I have a giant pile of books on my nightstand. To be read, currently reading, just finished, been reading since 1999 (long story)...
So without further ado, my October picks.
So far, I can enthusiastically recommend More Happy Than Not, Where'd You Go, Bernadette, and A Spool of Blue Thread. They were absolutely wonderful, and all completely different.
Row three. We've been together for a long time. Since 1999 to be exact. Some day I plan on finally finishing these brilliant tomes. It's just that I have two small children and a late-night writing habit, and well, I've given up coffee, so I'm too tired right now. But some day.
Writing is beautiful. It is one of the few things that brings me peace. But as much as a gift it is to be able to write, it comes with a price. Exposure. Criticism. Judgment. Self-doubt. Certainly there are other pursuits that involve the same difficulties. But when you're putting something you created, something that you feel like you birthed on the page, it's so deeply personal, that it can be difficult to keep things in perspective.
Yesterday, I followed a long set of tweets by @danielsilliman who was talking about what it is like to be a new professor (or even a doctoral student) fielding difficult questions at conferences...the kind of questions that question everything, that are meant to rattle and undermine. The kind of questions that say nothing about the work or the worker, but speak volumes about the asker.
Being an aspiring writer is difficult. It is a testament to perseverance to keep going. It may seem at times that everyone is more [insert flattering adjective--skilled, lucky, confident, popular] than you. But I think we all have moments where we are positive that we are awful. Or that someone's criticism of work is a criticism of us as a person. Or we are the only ones who are being decimated by harsh assessments.
When I finished my doctorate dissertation presentation, a professor I didn't work with told me he was amazed.I had accomplished a lot, despite being saddled with numerous setbacks. It was a proud moment. But that moment did not last. Only minutes later, a professor who had only read a rough draft of my dissertation made a comment: There were so many mistakes in here, my pen ran out of ink. I literally had to stop marking them. I don't know how I responded. I do know that on a day I'd been anticipating for nearly 5 and half years, a day on which all my friends were waiting to celebrate me, I spent the better part of the afternoon crying in a bathroom stall because of this remark.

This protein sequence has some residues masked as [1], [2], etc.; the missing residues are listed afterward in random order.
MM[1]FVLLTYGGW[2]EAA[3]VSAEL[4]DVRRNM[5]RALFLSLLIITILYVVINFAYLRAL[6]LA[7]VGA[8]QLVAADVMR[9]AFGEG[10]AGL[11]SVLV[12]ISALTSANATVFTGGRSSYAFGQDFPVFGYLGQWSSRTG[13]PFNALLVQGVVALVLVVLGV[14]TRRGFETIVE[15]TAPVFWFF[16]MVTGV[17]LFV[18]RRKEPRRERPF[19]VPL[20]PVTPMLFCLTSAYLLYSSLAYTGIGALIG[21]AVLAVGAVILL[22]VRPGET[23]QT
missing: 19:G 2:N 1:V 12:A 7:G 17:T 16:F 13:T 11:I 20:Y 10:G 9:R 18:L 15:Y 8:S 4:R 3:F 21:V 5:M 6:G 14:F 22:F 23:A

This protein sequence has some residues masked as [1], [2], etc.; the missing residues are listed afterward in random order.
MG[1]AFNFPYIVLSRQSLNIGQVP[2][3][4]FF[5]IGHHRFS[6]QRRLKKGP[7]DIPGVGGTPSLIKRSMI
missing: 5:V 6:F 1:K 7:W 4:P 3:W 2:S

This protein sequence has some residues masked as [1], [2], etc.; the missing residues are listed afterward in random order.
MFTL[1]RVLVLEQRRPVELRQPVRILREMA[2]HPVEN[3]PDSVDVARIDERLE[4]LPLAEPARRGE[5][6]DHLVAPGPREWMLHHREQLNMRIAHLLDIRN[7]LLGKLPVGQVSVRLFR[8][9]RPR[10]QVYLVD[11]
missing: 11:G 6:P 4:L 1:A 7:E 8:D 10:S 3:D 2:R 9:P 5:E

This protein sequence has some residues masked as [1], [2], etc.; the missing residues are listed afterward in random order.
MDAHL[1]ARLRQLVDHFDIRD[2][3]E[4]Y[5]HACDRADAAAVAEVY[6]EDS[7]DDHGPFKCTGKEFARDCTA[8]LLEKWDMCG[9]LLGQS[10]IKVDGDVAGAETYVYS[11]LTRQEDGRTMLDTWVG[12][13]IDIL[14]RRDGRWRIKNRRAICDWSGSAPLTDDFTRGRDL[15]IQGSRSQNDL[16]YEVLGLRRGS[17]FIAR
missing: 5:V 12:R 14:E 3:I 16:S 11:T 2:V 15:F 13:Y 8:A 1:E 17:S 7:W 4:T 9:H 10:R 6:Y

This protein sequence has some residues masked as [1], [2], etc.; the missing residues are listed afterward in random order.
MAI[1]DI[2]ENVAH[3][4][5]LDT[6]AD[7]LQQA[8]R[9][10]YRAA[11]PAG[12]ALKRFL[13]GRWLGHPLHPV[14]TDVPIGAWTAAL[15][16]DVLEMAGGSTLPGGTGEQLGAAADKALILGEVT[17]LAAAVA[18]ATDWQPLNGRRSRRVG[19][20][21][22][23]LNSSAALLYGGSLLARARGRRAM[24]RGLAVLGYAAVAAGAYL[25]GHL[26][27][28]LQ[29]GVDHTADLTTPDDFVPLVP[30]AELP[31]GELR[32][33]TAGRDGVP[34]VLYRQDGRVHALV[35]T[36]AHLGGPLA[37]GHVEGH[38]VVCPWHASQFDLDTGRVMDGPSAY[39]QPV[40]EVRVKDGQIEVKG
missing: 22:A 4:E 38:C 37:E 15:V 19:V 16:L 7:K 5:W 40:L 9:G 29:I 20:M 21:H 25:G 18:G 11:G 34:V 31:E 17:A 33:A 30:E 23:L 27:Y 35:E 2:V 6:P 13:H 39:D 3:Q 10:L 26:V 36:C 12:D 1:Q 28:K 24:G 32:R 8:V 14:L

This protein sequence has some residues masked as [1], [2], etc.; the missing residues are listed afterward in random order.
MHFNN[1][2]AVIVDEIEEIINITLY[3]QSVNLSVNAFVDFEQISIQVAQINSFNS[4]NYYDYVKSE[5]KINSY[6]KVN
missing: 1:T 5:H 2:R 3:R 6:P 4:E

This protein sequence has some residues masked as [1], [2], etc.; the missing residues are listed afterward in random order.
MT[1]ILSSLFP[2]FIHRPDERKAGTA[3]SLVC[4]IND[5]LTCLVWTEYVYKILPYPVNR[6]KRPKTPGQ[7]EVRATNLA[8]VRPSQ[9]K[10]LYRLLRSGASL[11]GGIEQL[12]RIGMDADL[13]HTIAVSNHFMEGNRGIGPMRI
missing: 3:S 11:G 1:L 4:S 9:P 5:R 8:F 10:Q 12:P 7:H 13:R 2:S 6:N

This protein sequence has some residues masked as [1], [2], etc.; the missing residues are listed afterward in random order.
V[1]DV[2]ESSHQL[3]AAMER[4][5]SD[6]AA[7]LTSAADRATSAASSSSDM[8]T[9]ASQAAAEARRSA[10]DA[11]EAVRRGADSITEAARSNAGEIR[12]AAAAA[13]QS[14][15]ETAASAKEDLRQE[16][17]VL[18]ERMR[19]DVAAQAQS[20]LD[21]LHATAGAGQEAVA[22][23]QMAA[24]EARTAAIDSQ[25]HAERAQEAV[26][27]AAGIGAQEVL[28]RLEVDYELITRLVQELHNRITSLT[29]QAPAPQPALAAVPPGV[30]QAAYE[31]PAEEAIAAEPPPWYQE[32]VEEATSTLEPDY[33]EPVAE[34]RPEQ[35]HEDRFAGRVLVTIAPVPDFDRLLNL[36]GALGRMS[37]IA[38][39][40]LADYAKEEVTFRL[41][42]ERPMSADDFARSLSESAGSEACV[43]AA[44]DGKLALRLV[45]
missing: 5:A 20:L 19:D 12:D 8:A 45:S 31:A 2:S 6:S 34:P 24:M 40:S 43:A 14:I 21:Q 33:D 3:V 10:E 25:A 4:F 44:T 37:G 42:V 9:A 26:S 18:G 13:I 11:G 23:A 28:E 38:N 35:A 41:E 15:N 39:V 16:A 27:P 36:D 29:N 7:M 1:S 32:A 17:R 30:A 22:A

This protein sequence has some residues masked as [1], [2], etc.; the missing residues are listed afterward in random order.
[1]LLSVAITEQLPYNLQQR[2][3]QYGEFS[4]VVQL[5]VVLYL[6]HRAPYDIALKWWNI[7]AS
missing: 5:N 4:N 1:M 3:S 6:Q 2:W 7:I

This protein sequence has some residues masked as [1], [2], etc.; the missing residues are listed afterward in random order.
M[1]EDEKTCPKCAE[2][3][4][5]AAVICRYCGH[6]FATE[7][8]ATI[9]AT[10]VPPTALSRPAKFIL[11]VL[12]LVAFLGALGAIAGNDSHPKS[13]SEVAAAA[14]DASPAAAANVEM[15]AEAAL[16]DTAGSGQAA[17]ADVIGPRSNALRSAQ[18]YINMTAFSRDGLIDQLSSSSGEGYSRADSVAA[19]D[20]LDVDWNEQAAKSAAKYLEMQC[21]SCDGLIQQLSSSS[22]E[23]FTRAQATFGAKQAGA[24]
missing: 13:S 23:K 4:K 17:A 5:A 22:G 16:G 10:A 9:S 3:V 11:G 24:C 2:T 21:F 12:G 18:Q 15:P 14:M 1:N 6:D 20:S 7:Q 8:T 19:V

Later, as I looked at this professor's markup, I was startled by his exaggeration. Not only had he reviewed the rough draft instead of the final version I'd provided, but he had made few marks. I couldn't understand why he had said what he did. I still don't know why. The difference is, now, I don't care. And maybe I'm even thankful. Because I never loved toxicology. I was pretty good at it. But I'm also really good at eating jelly doughnuts, which I'm fairly certain would not be an occupation that would reward me with long-term happiness, health, and fulfillment. And I get to write. Every single day.
Being a writer is not an easy path. That's why websites such as Lit Rejection (http://www.litrejections.com/) exist (and are awesome!) While you hone your craft, learn the difference between questions/criticisms meant to help and those that are intended to tear down. But don't miss an opportunity to grow because it is uncomfortable. At the same time, choose your input.
You don't have to cry in the bathroom.
I think Daniel summed it up well.
Libby Hubscher is a fiction writer living in North Carolina. She is represented by the sensational Sharon Pelletier of Dystel and Goderich Literary Management.